Mount a Remote Drive via AFP

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You must be logged into the Apple TV via SSH and have AppleTV software version 1.0 After the ATV 1.1 upgrade mount_afp is no longer working. (But it can be re-enabled - see Mount a Remote Drive via AFP under 1.1)

1. Enable Personal File Sharing on the network machine you wish to access.

2. From the ssh prompt on the Apple TV, create a folder to mount the share, such as: mkdir /Users/frontrow/afp

3. Mount the share while still at the Apple TV ssh prompt. Here's the command I used:

 mount_afp -i afp://joey-imac/Macintosh\ HD /Users/frontrow/afp

"joey-imac" is the name of the machine on my network

"Macintosh HD" is the drive I want to mount (notice you need the \ to escape sequence the space

"/Users/frontrow/afp" is the mountpoint on the Apple TV

You will get a strange errors such as the following:

 mount_afp: the mount flags are 0000 the altflags are 0020
 /mach: No such file or directory
 Can't open /mach for reading - No such file or directory
 kextload: can't map module files
 kextload: can't check load addresses of modules
 kextload: a link/load errtouch or occured for kernel extension /System/Library/Filesystems/AppleShare/asp_tcp.kext
 /mach: No such file or directory
 Can't open /mach for reading - No such file or directory
 kextload: can't map module files
 kextload: can't check load addresses of modules
 kextload: a link/load error occured for kernel extension /System/Library/Filesystems/AppleShare/afpfs.kext

However, you can change to the directory of the mountpoint (e.g. /Users/frontrow/afp) and access files on the remote machine!

If you boot up with / mounted RW automatically (as in Mount ReadWrite) it will generate the /mach.sym file, which will fix the kext loading issues. If you then make it boot RO by default, it will not delete the /mach.sym file.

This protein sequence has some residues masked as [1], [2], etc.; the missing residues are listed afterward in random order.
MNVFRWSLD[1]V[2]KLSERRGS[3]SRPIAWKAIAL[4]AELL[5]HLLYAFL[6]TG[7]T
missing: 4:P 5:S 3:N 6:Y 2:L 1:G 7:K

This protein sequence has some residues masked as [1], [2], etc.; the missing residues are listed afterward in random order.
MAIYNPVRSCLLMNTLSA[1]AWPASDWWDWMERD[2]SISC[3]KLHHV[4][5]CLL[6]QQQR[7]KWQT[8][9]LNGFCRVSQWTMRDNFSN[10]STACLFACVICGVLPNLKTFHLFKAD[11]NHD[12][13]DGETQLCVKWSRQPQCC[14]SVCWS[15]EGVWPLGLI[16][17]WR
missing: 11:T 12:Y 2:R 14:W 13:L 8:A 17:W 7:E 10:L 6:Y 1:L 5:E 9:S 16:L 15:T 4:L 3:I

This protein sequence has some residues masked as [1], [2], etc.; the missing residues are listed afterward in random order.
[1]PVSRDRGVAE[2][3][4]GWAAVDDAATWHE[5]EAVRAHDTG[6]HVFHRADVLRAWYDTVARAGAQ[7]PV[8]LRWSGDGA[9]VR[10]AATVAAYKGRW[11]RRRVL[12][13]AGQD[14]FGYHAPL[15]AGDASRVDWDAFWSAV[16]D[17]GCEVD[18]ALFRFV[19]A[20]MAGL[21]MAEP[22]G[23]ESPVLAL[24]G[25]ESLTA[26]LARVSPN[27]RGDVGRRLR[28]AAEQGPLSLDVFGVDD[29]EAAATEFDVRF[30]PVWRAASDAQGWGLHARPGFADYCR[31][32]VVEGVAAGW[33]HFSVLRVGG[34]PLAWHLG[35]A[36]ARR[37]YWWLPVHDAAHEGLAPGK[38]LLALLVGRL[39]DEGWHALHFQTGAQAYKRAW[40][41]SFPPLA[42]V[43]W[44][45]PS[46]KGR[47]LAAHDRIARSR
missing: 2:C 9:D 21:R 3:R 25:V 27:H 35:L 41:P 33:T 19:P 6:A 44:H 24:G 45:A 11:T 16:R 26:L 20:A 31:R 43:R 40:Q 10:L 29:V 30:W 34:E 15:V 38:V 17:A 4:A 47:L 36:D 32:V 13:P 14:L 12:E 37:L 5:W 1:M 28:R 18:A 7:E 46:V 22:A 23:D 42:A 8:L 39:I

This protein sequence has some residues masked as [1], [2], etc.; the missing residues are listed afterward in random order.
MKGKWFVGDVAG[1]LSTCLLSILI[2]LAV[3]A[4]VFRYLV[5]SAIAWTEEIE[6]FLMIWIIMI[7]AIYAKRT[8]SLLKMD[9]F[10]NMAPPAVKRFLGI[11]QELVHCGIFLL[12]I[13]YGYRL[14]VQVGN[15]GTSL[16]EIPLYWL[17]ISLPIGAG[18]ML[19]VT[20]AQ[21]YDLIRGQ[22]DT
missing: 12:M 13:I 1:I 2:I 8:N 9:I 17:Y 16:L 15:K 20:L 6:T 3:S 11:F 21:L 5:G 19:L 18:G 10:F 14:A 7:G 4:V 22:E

To mount your drive read and write: sudo /sbin/mount -uw /

You can also mount drives by putting your ID and password into the command:

mount_afp  afp://myusername:mypassword@ ~frontrow/Movies/nixon
mount_afp  afp://myusername:mypassword@ ~frontrow/Movies/silver

Will mount my main and external drives under the Movies folder where ATVFibles will find it.

Obviously enter your own ID and password on your machine which has all the files. Nixon is the name of my computer's main hard disk, and silver the external. For some unknown reason the AppleTV seems to have problems with mountpoints with capital letters in them, so make sure you give your mount point a lower case name (i.e. silver not SIlver)

You might want to try adding this to your rc.local file to make it happen every time you reboot. So:

sudo echo "mount_afp  afp://barry:mypasword@ ~frontrow/Movies/nixon">>/etc/rc.local

that adds the first line to the end of the rc.local file which is run everytime the system boots.

For some reason this doesn't always work and in some cases the rc.local file doesn't exist. A way around it is to use su. su is a rather dangerous command as it effectively allows you to log in as root so use it wisely!

Copy /usr/bin/su from your local OS X installation to the same location on the AppleTV.

Then issue these commands

sudo su -

touch /etc/rc.local

echo "mount_afp  afp://barry:mypasword@ ~frontrow/Movies/nixon">>/etc/rc.local

This will log you on as root, create the file (only if it doesn't exist), add the changes to it. You can then check the changes have been made by typing:

cat /etc/rc.local

and checking the last line in the file.

(michelem): Instead using "su" command you can try with 'sudo -s' and then 'echo "mount_afp afp://barry:mypasword@ ~frontrow/Movies/nixon">>/etc/rc.local'.

(declanstk) the rc.local entry above will mount the afp volume as root. This may cause permissions problems for playback or file listing. To mount the remote volume as your user (frontrow) use the following entry in rc.local:

 echo "sudo -u frontrow mount_afp  afp://{username_on_server}:{password}@{server}/{share_name} ~frontrow/Movies/{destination}">>/etc/rc.local 

(PS make sure the destination exists, create the directory before you run the mount command)

Once you're happy, issue this simple command to exit the root shell: